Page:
Retirement Challenges

retirement piggy bank

Image source: Bigstock ©pixntoons

It seems to be a common theme at cocktail parties:  “With the way the market is going now, I don’t think I will ever be able to retire.”  But is it really that bad? What are the retirement challenges you need to prepare for?

Million Dollar Nest Egg?

At first glance, it certainly looks like it.  Many financial advisors quote the “4% rule” to their clients:  “Don’t spend more than 4% of your nest egg each year or you may run out of money during your lifetime.”    A little quick math indicates that, if I want to spend only $40,000 per year in retirement, I need a nest egg of $1,000,000!  And there’s no way I can get there.

That’s just the math.  But we need to consider a few more things.

Social Security

Start with Social Security.  If we are close to retirement, there’s not much we can do to change the overall benefit.  But if we can delay taking it, we can increase the size of our monthly paycheck by up to 8% a year.  Where else can you get a guaranteed 8% per year?  For example, if you were to get a check for $18,000/month at age 62, and you could wait until age 70, the size of that check would grow to almost $32,000!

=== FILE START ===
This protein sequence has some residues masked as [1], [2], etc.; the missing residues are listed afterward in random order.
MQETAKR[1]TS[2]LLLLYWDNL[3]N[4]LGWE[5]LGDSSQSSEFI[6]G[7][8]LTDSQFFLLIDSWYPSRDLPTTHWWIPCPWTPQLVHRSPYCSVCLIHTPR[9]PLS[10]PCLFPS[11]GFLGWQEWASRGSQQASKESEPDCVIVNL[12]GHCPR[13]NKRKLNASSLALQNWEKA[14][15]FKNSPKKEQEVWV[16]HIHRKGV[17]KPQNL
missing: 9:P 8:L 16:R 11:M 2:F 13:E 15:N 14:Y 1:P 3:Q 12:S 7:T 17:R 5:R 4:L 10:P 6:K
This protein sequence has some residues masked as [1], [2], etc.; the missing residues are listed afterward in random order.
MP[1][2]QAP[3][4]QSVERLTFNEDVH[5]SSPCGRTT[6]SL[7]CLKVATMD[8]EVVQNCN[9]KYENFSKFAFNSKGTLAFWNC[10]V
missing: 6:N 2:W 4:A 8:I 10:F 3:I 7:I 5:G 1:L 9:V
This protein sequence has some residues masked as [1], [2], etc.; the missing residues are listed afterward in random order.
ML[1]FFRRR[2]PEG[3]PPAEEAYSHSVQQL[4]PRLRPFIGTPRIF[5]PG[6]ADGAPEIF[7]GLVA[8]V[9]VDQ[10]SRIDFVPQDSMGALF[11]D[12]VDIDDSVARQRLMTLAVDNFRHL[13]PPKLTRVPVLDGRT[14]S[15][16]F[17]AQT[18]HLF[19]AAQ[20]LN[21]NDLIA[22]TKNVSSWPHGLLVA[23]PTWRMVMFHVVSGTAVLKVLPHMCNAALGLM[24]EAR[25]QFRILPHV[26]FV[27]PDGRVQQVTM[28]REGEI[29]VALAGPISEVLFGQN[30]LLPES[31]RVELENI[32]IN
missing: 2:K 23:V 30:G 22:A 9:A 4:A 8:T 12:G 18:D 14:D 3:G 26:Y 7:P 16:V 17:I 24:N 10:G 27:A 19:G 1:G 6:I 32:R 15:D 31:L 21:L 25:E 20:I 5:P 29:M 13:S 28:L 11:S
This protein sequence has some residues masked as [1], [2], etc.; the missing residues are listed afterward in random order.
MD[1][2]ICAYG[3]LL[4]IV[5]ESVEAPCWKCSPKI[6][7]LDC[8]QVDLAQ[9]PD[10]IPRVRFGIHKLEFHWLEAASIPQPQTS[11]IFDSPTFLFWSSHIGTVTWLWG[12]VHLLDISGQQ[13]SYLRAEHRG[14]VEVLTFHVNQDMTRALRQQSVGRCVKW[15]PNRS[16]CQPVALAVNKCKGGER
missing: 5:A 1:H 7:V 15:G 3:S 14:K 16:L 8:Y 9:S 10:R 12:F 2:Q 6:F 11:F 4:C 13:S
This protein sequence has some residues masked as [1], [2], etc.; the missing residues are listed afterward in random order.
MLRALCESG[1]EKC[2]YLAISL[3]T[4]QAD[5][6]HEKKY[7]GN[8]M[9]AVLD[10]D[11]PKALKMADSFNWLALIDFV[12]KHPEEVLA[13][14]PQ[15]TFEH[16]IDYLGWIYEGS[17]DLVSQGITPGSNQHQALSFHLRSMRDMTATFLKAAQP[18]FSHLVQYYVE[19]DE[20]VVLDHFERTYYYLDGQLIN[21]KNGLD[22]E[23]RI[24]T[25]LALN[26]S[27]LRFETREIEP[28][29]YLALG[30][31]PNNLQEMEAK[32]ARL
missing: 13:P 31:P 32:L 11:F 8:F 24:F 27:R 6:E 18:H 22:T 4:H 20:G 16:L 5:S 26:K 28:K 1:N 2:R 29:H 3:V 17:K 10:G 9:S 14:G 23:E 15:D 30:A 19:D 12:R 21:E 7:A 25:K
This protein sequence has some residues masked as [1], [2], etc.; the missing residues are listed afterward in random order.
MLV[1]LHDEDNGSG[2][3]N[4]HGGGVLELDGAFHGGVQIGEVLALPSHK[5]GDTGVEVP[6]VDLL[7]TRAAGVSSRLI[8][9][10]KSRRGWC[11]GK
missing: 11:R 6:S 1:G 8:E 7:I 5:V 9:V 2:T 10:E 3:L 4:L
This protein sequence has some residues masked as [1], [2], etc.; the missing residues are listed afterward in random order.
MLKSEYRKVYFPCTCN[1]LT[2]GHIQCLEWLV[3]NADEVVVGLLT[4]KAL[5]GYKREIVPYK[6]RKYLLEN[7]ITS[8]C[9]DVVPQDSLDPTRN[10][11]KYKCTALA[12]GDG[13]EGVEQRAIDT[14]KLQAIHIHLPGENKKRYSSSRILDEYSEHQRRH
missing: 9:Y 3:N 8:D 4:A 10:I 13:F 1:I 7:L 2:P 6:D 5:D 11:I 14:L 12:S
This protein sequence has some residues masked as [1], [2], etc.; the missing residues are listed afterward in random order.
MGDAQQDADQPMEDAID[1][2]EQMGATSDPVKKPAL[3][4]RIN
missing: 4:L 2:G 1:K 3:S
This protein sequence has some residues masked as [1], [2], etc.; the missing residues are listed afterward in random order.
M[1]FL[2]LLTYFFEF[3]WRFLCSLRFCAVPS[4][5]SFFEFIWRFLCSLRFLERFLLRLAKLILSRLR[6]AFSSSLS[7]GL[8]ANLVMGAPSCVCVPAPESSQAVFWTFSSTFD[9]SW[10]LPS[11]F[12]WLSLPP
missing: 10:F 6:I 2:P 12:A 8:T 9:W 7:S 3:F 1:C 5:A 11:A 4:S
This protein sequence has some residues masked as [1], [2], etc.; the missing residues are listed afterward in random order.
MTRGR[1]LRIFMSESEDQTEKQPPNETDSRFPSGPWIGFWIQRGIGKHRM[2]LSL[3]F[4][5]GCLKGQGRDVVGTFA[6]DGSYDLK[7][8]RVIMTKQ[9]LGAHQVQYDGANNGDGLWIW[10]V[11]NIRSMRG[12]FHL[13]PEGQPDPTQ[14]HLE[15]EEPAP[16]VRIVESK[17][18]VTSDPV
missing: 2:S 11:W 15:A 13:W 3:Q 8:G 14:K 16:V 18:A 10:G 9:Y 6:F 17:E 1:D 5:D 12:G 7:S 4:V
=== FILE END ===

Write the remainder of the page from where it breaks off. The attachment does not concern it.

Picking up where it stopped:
Saving During Retirement

How about saving just a little more each month?  When the car is paid off, can we continue to pay the same amount to our savings account, rather than to the loan company?  If you are currently paying college expenses, and your child finally graduates, can you discipline yourself to put the same amount into a savings account?  These are choices we can make during each step of our journey towards retirement, and they are not always the easy ones.

How Much Will You Actually Need?

Try to be honest with yourself about what you expect your retirement to look like.  If you are an active person, will you continue to work to fill your days?  Even a little part-time work can provide a level of cash flow that will help defray some expenses. Will you downsize to a smaller house in a less-expensive area?  Will you continue to same activities you are currently doing?  Will you travel more?  For how long?

If you are like most of us, your first 10 years of retirement will probably be a lot different from the next 10, and the 10 after that.  Even if you don’t “slow down”, you may find that you’ve done all the exploring you need to, and want to spend more time with ordinary, everyday experiences, such as socializing with friends to keep you happy.

We will be spending a lot less money during the latter years of our retirement.  We shouldn’t assume that we need the same fixed amount every year during the entire period.

If we carefully examine our future, we may find that our current financial position is not as bad as we originally thought.  If it turns out that we are a little short, at least we know where to cut, and therefore have removed the uncertainty from the equation.  And that uncertainty is one of the greatest causes of stress.

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